Lee then pursued an M.D./Ph.D. at the University of Pennsylvania. She eventually opted for the laboratory, not the clinic, and pursued medical research because of its potential to help people, she says. For her Ph.D., she studied the genetics of fragile X syndrome, the most common cause of inherited mental impairment due to an epigenetic alteration on the X chromosome. When the fragile X mutation is passed through the mother's X chromosome, not the father's X, a son will get the disease.
To gain experience with mouse models of disease, in 1995 Lee became a postdoctoral fellow in the Massachusetts Institute of Technology laboratory of transgenic science pioneer Rudolf Jaenisch. Transgenics is the genetic engineering of an animal to produce a model of human disease.
Jaenisch was also studying epigenetics. While there, Lee delved into X inactivation. It was known then that there is a gene involved in X inactivation called Xist, which is a noncoding RNA on the X chromosome. It was identified in 1991. It was unknown if other genes play a role. Lee aimed to find out.
She took a piece of DNA surrounding the Xist gene and put it into the non-sex chromosomes of mouse cells growing in culture. She found that the DNA caused the chromosomes to undergo inactivation, which they normally do not experience.
She then became an independent investigator at Massachusetts General Hospital, where she winnowed the DNA piece to reveal other genes required for inactivation. One gene she discovered, which she calledTsix, is another noncoding RNA that regulates Xist and has the reverse DNA sequence of Xist.
Her findings revealed that X inactivation essentially is regulated by noncoding RNAs, explains Lee, who adds that similar mechanisms could be involved in other areas of gene regulation. "Until recently, scientists underestimated noncoding RNA's role in controlling gene expression, but they are now studying noncoding RNA's action in many cell types and diseases," she says.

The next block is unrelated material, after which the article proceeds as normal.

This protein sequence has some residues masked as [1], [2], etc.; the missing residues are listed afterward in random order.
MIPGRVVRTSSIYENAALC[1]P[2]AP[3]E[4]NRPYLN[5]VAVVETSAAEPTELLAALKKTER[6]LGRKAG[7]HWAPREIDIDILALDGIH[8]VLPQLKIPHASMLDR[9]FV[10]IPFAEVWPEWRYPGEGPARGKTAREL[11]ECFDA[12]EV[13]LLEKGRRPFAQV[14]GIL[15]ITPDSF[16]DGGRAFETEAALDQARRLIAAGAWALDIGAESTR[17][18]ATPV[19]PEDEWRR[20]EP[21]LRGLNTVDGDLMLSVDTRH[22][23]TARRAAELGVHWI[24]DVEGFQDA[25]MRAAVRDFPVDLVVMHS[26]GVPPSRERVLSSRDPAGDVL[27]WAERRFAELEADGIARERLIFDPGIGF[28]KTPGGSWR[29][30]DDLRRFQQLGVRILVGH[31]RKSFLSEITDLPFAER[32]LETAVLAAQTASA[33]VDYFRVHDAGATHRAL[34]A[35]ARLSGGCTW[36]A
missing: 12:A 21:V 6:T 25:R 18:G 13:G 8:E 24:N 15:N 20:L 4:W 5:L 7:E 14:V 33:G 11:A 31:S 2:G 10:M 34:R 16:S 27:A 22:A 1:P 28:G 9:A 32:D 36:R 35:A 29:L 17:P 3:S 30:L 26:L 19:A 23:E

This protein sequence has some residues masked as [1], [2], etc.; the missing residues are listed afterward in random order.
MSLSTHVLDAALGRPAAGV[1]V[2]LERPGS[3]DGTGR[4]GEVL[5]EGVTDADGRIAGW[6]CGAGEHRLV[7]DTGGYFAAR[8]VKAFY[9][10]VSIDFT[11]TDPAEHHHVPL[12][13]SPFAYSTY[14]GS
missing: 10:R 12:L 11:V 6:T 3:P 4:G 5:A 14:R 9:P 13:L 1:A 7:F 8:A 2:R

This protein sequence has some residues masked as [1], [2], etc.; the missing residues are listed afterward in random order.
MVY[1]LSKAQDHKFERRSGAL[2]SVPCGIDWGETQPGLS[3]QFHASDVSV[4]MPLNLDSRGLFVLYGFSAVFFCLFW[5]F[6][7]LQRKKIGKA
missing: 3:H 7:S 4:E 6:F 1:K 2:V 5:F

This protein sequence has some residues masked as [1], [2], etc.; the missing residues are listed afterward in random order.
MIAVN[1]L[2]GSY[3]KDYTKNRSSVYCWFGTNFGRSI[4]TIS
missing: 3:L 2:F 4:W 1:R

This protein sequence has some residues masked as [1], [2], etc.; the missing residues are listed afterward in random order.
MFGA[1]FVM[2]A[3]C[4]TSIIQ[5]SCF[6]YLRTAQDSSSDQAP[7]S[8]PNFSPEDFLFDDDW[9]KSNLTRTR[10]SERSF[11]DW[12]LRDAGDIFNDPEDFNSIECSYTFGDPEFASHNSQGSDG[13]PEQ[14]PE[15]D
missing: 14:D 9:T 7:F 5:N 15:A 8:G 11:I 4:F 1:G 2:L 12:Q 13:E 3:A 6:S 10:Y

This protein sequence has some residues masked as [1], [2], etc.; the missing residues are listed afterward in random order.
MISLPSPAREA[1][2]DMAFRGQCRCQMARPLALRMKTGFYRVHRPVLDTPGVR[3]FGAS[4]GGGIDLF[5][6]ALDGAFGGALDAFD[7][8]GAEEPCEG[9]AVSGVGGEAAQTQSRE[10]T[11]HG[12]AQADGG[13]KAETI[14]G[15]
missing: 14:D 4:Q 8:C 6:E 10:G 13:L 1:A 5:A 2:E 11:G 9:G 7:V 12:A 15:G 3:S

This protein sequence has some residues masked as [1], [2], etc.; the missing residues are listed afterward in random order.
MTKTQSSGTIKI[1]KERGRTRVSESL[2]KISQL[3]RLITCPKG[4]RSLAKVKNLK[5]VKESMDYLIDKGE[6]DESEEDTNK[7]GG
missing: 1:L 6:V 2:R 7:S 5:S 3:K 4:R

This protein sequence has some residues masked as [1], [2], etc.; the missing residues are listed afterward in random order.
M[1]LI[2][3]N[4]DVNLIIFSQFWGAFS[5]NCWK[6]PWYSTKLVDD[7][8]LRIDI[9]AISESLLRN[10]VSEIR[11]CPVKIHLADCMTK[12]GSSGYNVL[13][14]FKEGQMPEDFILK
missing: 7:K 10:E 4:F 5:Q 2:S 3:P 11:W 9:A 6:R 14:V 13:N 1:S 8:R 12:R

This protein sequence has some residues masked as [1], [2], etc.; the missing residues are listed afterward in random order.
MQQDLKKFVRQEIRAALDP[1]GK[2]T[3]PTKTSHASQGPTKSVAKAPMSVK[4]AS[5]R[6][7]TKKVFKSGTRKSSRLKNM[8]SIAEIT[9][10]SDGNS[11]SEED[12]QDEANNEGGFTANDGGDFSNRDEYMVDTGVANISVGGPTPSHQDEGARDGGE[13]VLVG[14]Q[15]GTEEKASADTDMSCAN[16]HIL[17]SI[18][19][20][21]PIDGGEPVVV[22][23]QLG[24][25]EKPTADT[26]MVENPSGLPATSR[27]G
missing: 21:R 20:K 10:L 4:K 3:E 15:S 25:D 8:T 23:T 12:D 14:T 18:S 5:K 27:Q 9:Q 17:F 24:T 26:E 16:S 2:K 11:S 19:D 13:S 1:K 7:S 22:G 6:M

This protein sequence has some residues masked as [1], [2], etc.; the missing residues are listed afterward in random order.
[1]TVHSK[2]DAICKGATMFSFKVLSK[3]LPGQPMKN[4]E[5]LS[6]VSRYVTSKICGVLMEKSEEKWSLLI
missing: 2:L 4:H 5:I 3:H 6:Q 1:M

Recently, Lee discovered another fascinating activity of X chromosomes during inactivation: They align in pairs before "deciding" which one will become inactivated. "The finding was striking because mammalian chromosomes do not pair in cells in the body," Lee explains. In sperm and egg cells during meiosis, chromosomes pair and segregate into appropriate daughter cells but not in the cells of the body.
Lee continues to study X-inactivation genes and is trying to decipher the molecular communication occurring between the X chromosomes as they randomly shut one off. She also is studying how X inactivation passes down through the generations.
As a young person, Lee never imagined her current life as scientist, thinking her love for science would lead her to medicine. But she was drawn to research because she felt that studying the biological processes of health and disease ultimately would impact more people. She remains committed in her work to apply scientific principles to better understand some fundamental differences between women and men and how genes are controlled in the body.